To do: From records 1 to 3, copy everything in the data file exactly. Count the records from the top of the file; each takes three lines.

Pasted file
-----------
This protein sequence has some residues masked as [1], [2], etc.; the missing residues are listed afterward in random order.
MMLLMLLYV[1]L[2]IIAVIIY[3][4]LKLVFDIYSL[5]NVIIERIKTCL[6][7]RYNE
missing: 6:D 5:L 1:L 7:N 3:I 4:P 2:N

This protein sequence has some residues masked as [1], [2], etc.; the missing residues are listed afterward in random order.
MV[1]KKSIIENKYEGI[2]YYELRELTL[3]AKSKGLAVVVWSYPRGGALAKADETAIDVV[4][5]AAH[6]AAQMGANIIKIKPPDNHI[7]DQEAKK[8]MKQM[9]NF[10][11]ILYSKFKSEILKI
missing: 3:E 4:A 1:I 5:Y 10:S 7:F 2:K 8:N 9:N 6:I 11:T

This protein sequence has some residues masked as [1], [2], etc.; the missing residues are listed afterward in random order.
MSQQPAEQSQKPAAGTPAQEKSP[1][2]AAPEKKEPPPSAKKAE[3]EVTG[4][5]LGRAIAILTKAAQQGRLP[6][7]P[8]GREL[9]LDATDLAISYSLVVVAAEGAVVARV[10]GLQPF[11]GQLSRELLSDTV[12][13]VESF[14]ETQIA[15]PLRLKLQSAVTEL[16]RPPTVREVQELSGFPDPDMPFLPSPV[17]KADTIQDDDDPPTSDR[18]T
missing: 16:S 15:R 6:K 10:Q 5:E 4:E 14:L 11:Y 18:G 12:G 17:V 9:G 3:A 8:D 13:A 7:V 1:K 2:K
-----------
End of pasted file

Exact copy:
This protein sequence has some residues masked as [1], [2], etc.; the missing residues are listed afterward in random order.
MMLLMLLYV[1]L[2]IIAVIIY[3][4]LKLVFDIYSL[5]NVIIERIKTCL[6][7]RYNE
missing: 6:D 5:L 1:L 7:N 3:I 4:P 2:N

This protein sequence has some residues masked as [1], [2], etc.; the missing residues are listed afterward in random order.
MV[1]KKSIIENKYEGI[2]YYELRELTL[3]AKSKGLAVVVWSYPRGGALAKADETAIDVV[4][5]AAH[6]AAQMGANIIKIKPPDNHI[7]DQEAKK[8]MKQM[9]NF[10][11]ILYSKFKSEILKI
missing: 3:E 4:A 1:I 5:Y 10:S 7:F 2:K 8:N 9:N 6:I 11:T

This protein sequence has some residues masked as [1], [2], etc.; the missing residues are listed afterward in random order.
MSQQPAEQSQKPAAGTPAQEKSP[1][2]AAPEKKEPPPSAKKAE[3]EVTG[4][5]LGRAIAILTKAAQQGRLP[6][7]P[8]GREL[9]LDATDLAISYSLVVVAAEGAVVARV[10]GLQPF[11]GQLSRELLSDTV[12][13]VESF[14]ETQIA[15]PLRLKLQSAVTEL[16]RPPTVREVQELSGFPDPDMPFLPSPV[17]KADTIQDDDDPPTSDR[18]T
missing: 16:S 15:R 6:K 10:Q 5:E 4:E 14:L 11:Y 18:G 12:G 17:V 9:G 3:A 8:D 13:A 7:V 1:K 2:K